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    lynnmonaghan's Avatar
    lynnmonaghan Posts: 1, Reputation: 1
    New Member

    Jan 12, 2005, 03:27 PM
    Buy Another Car or Use Existing Car 'til It Runs No More
    Please help me resolve a debate with my husband. I am a first time car owner. I bought a new Jeep in 8/04 for $23,600. I put $5K down on the purchase + my loan is for 60 months. I would like to trade in the liberty before it gets too old + has too many miles on it. Does it make better sense to drive the car into the ground then buy another one or is it smarter to trade this one in for a new model, try to get the same payment + drive a new car instead of the Liberty which is going to continue to depreciate over time + give me maintenance problems in the process. My concern is that I already have 13,000 miles on my 16+ month old Liberty. My thoughts are to trade it in while it's still worth something + be able to drive something newer. I'm not concerned about having to have a new car, but I'm trying to be smart about car ownership + don't know what makes the best sense.
    I figure, if I'm going to be making these payments for the next 4 years anyway and after that my car isn't going to be worth much and I'm going to be paying maintenance costs because of its age, isn't it better to trade it in soon and get something newer and make the same payments as I'm making on the Liberty (if that's even possible) and not have to deal with the maintenance issues down the road? At the end of my 5 yr loan, I'm probably going to need a new car anyway, and I'm back on that treadmill again of the same payment rollercoaster, only the payments will probably be even higher. My payments right now are $341 a month.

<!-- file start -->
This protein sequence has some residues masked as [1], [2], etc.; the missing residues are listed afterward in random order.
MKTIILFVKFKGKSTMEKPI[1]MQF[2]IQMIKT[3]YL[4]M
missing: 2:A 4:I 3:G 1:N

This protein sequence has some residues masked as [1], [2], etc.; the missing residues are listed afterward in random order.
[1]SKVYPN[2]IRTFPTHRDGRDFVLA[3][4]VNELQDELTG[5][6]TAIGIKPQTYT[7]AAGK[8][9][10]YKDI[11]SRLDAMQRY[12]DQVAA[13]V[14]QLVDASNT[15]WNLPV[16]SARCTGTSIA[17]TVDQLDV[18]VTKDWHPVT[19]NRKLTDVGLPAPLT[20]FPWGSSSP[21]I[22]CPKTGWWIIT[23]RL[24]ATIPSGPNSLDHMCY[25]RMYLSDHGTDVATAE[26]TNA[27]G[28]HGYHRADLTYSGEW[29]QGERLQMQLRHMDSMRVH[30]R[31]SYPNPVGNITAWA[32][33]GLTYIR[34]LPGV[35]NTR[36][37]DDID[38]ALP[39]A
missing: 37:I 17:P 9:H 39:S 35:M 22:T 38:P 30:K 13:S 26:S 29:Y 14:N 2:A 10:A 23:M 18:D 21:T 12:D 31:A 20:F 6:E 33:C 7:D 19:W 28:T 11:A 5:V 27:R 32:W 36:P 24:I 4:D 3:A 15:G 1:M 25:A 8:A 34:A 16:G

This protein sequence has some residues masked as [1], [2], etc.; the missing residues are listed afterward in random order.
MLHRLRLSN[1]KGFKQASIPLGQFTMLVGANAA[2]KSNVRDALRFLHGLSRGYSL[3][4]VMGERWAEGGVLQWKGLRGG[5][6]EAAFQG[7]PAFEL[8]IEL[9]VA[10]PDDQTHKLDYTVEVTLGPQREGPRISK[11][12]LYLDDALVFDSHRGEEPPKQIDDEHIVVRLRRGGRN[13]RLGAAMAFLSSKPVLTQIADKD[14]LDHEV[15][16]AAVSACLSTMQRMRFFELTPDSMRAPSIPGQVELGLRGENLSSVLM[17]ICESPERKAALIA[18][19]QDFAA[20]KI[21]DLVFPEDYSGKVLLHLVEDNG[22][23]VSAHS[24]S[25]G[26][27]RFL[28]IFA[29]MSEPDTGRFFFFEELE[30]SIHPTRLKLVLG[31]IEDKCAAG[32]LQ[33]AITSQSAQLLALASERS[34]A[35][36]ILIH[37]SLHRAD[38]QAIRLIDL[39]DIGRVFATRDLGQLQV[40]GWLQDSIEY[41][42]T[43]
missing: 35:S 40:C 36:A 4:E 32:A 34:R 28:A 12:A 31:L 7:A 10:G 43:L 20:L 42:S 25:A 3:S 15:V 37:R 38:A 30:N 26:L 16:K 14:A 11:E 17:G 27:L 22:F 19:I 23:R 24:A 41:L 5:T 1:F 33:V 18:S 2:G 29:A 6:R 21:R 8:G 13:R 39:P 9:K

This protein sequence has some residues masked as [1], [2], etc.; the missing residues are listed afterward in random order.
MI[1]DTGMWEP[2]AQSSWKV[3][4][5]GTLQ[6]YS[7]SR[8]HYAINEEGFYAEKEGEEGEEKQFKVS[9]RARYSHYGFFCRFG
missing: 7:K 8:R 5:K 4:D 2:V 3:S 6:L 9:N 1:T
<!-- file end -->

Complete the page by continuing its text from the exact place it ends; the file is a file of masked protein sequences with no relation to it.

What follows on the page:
I would really appreciate some insight into this.
    labman's Avatar
    labman Posts: 10,580, Reputation: 551
    Uber Member

    Jan 12, 2005, 05:57 PM
    There are many factors here, and likely no answer right for everyone. The last car I traded off before it was 10 years old was a 1968 Chevelle. I have some definite preferences and mostly have custom ordered the car to get what I want. That means as few difficult, expensive to repair gadgets as possible. I also do most of my own maintenance. I do not itemize deductions. There are still some things on a new car that you may be able to deduct. Buy and keep has worked well for me.

    You may also want to leave yourself a chance to dump the Jeep if gas prices go up too much.

    Maintenance can eat you up, especially if you go beyond the owners' manual to make sure you avoid problems and it is reliable. If you or your husband aren't doing the maintenance, finding conscientious help can be hard. Reliability may not be quite as important as it used to be. You can get out of all sorts of jams if you have a cell phone and a credit card that isn't maxed out.

    Put all the hard numbers and best guesses into a spread sheet. I think run it into the ground will be much cheaper. It will be more hassle too.
    Nomorepayments's Avatar
    Nomorepayments Posts: 1, Reputation: 1
    New Member

    Feb 1, 2006, 12:05 PM
    From what I've found lately, and listening to a well-known financial counselor on the radio, regularly seen on CBS "The Early Show", advises people to not only have no car payments, but be "debt free." It is something my family is working towards currently.